|This article is about the current version of DF.|
|This page contains information only relevant to DF 0.42.01 and newer. Most or all of this information does not apply to previous versions. Older saves from previous versions in the DF2014 release cycle are still compatible with this version.|
Taverns are designated locations in fortress mode. You may designate them from any meeting area or dining room. Upon creation, the new tavern will be given a random name, but you can rename it by pressing in the locations screen.
Taverns are places where your fortress's idle dwarves can mingle with visitors from nearby civilizations. These visitors can be members of any nearby humanoid race, and will come with one of five occupations: performer, mercenary, bandit, monster slayer, or diplomat. Once a character is in the tavern, it can do the following:
- Socialize: So long as there are at least two characters in the tavern, they may socialize. This can involve telling each other stories, reciting poetry, or sharing music. Its only requirement is that you include a moderate amount of empty space in the tavern's floor plan, which the game recognizes as a "dance floor." Stocking the tavern with a variety of instruments will improve the quality of the music, as performers will simply improvise the sound of any missing instruments. Selecting a socializing creature with and then pressing will allow you to see the details of the story, song, or poem being performed, though this only works for fortress dwarves and long-term residents.
- Eat/Drink: If you've built thrones and tables in your tavern, and have food and drink stockpiles within its boundaries, then tavern goers will eat and drink while here. You should also include containers* full of mugs and goblets in your tavern, as drinkers receive bad thoughts when drinking without one.
- (* Note that a bin, which can be set in a 1-tile stockpile to hold only mugs, is not a substitute for a container in a tavern.)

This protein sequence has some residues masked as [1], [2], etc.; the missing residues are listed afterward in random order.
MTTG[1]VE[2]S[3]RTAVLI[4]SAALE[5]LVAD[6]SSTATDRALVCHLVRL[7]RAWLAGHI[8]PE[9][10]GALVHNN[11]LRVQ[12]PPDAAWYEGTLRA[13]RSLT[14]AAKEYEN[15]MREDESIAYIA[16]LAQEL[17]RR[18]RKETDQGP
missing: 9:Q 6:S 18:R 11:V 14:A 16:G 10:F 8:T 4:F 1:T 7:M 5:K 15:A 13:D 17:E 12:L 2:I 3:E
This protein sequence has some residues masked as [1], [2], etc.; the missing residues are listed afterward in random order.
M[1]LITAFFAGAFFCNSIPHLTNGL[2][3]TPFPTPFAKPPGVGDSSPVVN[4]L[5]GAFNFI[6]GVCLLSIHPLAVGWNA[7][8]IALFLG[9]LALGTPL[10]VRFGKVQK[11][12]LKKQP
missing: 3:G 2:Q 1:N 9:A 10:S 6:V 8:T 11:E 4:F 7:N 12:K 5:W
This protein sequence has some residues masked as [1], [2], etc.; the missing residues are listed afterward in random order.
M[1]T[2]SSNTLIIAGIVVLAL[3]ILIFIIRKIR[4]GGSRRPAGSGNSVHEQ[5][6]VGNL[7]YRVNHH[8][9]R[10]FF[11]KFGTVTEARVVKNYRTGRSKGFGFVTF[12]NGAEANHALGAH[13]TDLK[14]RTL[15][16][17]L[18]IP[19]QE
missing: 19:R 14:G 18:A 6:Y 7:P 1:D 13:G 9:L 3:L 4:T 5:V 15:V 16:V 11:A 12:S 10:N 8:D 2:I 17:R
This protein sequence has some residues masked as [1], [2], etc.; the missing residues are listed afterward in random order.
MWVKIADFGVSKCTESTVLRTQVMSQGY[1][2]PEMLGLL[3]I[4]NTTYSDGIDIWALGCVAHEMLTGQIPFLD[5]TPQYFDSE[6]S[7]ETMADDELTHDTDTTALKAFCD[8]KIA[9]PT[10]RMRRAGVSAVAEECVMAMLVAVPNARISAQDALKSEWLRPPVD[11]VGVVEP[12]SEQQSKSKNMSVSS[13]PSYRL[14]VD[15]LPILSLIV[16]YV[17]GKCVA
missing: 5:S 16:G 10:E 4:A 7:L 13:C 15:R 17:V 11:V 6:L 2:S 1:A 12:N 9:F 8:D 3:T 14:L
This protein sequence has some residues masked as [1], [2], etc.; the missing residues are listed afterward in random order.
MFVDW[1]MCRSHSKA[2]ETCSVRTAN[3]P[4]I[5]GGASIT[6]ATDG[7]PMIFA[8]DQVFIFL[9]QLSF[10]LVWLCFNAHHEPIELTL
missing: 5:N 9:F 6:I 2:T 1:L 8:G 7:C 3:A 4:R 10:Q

- Rent Rooms: If you build a bedroom and assign it to the tavern (select the bedroom with , then press to bring up a list of locations to assign it to), it will now be known as a "rented room" and become available for rent by long-term mercenary and performer visitors whose petitions you've accepted. These visitors don't actually pay you anything for use of the room, but will offer their services in exchange for room and board, essentially joining your fort but refusing to accept labors. Mercenaries can be assigned to serve in any military squad, but not as a leader, while performers simply socialize with tavern goers.
Because taverns serve all the same purposes as dining halls (and then some), there is no reason why you can't have them be one and the same. Lavishly decorating your tavern and filling it with such mood-enhancing items as mist generators will greatly boost your fort's happiness, as every dwarf will eventually need to visit the place to eat and drink. You can also assign dwarves to the occupations associated with taverns: performers and tavern keepers. However, assigned performers do not appear to actually perform more often than unassigned dwarves, and both performers and tavern keepers will serve drinks in mugs to tavern-goers if your tavern has mugs and a drink stockpile. Serving dwarves tend to provide more alcohol than a creature would normally drink, which can lead to issues with drunkenness and even death, particularly for your non-dwarven long-term residents!
Although taverns attract foreign visitors by default, you can adjust this option in the location menu. If you feel that your dwarves would be better off without fraternization with other peoples, you can simply change the tavern's policy on guests to serve locals only. You can also adjust the number of mugs and instruments the tavern will keep on hand from this menu.
Although it may be fun to see your dwarves singing, dancing, and socializing their spare time away, be aware that having a tavern in your fort puts your citizens at risk of both alcohol poisoning and drunken brawls. Drunk creatures are more prone to violence, especially those with weak, tiny livers. Although these outbursts usually begin as a simple fist fight between peasants or children, they can escalate quickly; friends and family of combatants will often join in, leading to huge, undesirable melees which may include highly-trained military dwarves. Even if soldiers don't get involved, lucky punches and scratches can deal permanent wounds or even kill. Worst of all, unless you have a massive hospital with multiple doctors, you can find yourself suddenly buried under dozens of lightly injured dwarves, watching their wounds grow fatally infected as they wait for preliminary diagnosis.